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Brain beta-endorphin-like immunoreactivity in adult rats given beta-endorphin neonatally.

  • Author(s): Moldow, RL
  • Kastin, AJ
  • Hollander, CS
  • Coy, DH
  • Sandman, CA
  • et al.
Abstract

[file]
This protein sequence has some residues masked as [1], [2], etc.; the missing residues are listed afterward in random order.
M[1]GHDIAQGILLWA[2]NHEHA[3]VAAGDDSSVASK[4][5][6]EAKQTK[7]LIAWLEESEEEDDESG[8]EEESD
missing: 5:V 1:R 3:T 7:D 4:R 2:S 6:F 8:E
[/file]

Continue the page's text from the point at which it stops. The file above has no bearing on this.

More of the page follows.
beta-endorphin-like immunoreactivity was measured by radioimmunoassay in the brains of adult rats treated neonatally with beta-endorphin, naloxone, or vehicle. After treatment with beta-endorphin, the decreases observed in beta-endorphin-like immunoreactivity in the hypothalamus, pineal, midbrain, pons-medulla, hippocampus, striatum, frontal cortex, occipital cortex, and posterior cortex were highly significant but the 23% decrease in the thalamus was not significantly different from that of control rats. Neonatal administration of naloxone only resulted in a significant decrease in beta-endorphin-like immunoreactivity in the hypothalamus. In contrast, no differences were discernible in content of either beta-endorphin-like immunoreactivity or ACTH-like immunoreactivity in the pituitary of rats treated with beta-endorphin, naloxone, or vehicle in the neonatal period. These same rats had shown an increased threshold to painful thermal stimulation by the tail-flick test after administration of either beta-endorphin or naloxone at birth. The results suggest that neonatally injected beta-endorphin may alter the levels of beta-endorphin-like immunoreactivity in rat brain as well as the response to pain.

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